A. D. Sakharov: Biography, Scientific And Human Rights Activities

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A. D. Sakharov: Biography, Scientific And Human Rights Activities
A. D. Sakharov: Biography, Scientific And Human Rights Activities

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Andrei Dmitrievich Sakharov is a full member of the Russian Academy of Sciences, physicist, scientist, one of the creators of the hydrogen bomb. AD Sakharov was a People's Deputy of the USSR and a human rights activist. Nobel Peace Prize Laureate

Andrey Dmitrievich Sakharov
Andrey Dmitrievich Sakharov

Biography of Academician A. D. Sakharov

Andrey Dmitrievich Sakharov was born in the family of a scientist physicist and a housewife on May 21, 1921. Father, Dmitry Ivanovich, the son of a lawyer, had a musical and physical and mathematical education. While working, I wrote a collection of problems in physics. Mother, Ekaterina Alekseevna, military daughter and housewife. The constant presence of the mother and grandmother at home allowed the future academician to receive his primary education at home. He went to school only in the 7th grade. Home education has brought considerable benefit to Andrey, teaching him independence and ability to work. However, as a child, he suffered from a lack of communication, which caused some problems in the future.

His father helped him to finish school and get the necessary knowledge in physics and mathematics. In 1938, Andrei entered the Physics Faculty of Moscow State University, from which he graduated with honors. The young man refuses to study in graduate school and begins to work at a military plant, first in Kovrov, then in Ulyanovsk.

Scientific activity of Andrei Sakharov

Working at a military enterprise in Ulyanovsk allowed Sakharov to show himself as an outstanding scientist. At the factory, he created the first invention - a device for hardening armor-piercing cores. It was 1942. The Great Patriotic War was going on, and Sakharov applied for enrollment in the Soviet army. But he was denied for health reasons.

After the war, Andrei Dmitrievich returned to Moscow and again decided to continue his studies. He enters graduate school to the physicist E.I. Tammu and becomes his assistant. Andrey defended his Ph.D. thesis under the guidance of Tamm. In 1948 he began to work in a group for the creation of thermonuclear weapons.

The first test of a hydrogen bomb took place on August 12, 1953. At the same time, Sakharov defended his doctoral dissertation and became an academician. For his participation in the development of thermonuclear weapons, Academician Andrei Dmitrievich Sakharov was awarded the Medal of the Hero of Socialist Labor and the Stalin State Prize.

A. D. Sakharov's human rights activities

After a second test of a hydrogen bomb, which killed people, Sakharov changes his activities. Since the mid-1950s, A. D. Sakharov began to advocate the prohibition of the use and testing of nuclear weapons. Andrei Dmitrievich took part in the development of the draft treaty "On the prohibition of nuclear weapons testing in three environments."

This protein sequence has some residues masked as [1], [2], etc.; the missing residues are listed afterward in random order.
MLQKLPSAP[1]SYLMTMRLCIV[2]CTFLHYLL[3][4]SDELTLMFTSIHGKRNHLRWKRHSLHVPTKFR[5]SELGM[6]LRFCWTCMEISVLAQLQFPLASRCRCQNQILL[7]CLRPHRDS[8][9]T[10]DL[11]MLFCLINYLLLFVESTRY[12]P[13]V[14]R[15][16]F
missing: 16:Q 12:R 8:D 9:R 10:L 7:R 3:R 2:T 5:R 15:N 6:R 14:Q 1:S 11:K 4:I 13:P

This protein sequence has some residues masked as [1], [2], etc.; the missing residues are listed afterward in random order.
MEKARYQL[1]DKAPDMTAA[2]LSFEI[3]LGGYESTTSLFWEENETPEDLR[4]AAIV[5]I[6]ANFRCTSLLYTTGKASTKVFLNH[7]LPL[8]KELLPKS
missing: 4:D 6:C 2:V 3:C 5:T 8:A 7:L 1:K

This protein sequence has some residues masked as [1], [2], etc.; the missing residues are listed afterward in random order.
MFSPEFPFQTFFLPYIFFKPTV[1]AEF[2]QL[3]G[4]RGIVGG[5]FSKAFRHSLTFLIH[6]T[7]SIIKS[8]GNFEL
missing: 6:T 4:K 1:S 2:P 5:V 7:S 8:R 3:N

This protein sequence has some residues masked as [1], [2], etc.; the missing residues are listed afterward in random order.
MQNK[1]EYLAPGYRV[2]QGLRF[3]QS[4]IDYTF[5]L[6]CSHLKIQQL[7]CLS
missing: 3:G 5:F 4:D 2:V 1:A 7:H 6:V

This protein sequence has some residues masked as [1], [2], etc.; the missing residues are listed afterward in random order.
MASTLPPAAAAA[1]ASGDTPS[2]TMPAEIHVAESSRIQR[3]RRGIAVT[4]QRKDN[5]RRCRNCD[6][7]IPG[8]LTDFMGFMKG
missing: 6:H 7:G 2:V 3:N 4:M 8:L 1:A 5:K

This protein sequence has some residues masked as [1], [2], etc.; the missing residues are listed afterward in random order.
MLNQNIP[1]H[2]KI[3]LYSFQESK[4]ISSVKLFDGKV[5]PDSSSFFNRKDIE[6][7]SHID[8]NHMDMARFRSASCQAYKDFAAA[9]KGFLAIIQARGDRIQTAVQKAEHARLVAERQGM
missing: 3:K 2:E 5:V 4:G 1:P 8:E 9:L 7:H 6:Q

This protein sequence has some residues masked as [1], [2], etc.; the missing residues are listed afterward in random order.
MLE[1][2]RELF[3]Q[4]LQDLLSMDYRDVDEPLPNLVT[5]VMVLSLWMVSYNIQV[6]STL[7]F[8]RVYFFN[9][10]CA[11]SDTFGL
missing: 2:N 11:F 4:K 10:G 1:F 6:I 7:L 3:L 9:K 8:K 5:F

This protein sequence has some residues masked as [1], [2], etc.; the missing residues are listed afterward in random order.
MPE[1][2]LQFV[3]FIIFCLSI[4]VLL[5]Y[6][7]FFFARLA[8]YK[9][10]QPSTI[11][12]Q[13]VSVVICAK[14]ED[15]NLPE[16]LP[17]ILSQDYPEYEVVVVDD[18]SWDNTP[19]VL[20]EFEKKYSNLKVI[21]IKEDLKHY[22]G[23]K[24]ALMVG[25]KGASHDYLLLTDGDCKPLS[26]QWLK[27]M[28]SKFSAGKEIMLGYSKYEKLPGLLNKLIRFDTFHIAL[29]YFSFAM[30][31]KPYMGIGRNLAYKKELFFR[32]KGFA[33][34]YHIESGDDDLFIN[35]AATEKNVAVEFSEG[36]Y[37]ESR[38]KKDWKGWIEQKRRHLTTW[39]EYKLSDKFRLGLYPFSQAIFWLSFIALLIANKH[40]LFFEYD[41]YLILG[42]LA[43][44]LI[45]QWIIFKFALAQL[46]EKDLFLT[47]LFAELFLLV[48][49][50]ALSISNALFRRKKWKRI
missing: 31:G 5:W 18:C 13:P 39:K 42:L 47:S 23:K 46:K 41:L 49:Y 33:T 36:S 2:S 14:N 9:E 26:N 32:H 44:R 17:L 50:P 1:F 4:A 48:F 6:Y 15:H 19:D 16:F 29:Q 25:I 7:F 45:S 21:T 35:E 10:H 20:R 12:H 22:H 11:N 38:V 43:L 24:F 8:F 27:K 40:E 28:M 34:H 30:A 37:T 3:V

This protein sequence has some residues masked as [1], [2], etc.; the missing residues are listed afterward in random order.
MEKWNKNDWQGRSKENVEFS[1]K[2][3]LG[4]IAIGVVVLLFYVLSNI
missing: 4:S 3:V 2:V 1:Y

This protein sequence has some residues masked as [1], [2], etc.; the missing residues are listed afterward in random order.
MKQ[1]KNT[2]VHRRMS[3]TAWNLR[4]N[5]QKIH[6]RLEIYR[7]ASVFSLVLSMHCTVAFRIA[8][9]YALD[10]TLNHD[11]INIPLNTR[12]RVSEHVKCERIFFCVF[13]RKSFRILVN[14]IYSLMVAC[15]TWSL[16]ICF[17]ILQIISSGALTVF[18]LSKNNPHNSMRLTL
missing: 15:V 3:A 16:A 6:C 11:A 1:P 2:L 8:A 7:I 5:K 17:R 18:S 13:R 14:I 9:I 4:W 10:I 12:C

Under Nikita Khrushchev, Sakharov's interests were no longer limited to nuclear weapons. He opposed the reform of education, openly criticizing the policies of the Soviet leader. The academician opposes Lysenko, considering him responsible for all the problems of Soviet science. Writes a letter to the congress, opposing the rehabilitation of Stalin. All these performances did not go unnoticed. At that time, the struggle against dissidents was widespread in the Soviet Union.

In 1967, Andrei Dmitrievich sent a letter to Leonid Ilyich Brezhnev asking for the protection of four dissidents. This marked the end of the scientist's career. He was stripped of all his posts and sent to work as a senior researcher. Sakharov opposed censorship, political trials and trials of dissidents. As a result, he was suspended from work on nuclear weapons. However, his human rights activities did not stop.

Since the Soviet censorship did not allow Sakharov to fully express his opinion, he began to publish books and brochures abroad. The academician condemns mass terror and Stalinist repressions, persecutions of cultural and art workers.In October 1975, Andrei Dmitrievich Sakharov was awarded the Nobel Peace Prize.

Personal life and family

During the years of his life and work, Academician Sakharov was married twice. The first wife of Andrei Dmitrievich was Klavdia Alekseevna Vikhireva, who bore him three children. Due to the war and caring for children, she was unable to complete her education and get the necessary position at a military plant in Ulyanovsk. Klavdia Alekseevna died in March 1969.

The second wife of the academician, Elena Bonner, whom Sakharov met while abroad. She became his support in all endeavors in the struggle for human rights. E. Bonner supported her husband in his political activities, was with him in exile in Gorky. Sakharov's complete rehabilitation took place in 1986. He was able to return to Moscow and continue working.

Sakharov devoted the last months of his life to work on the drafting of the Constitution of the USSR. He was elected a people's deputy and participated in the first congress. An outstanding scientist died of cardiac arrest on December 14, 1989.

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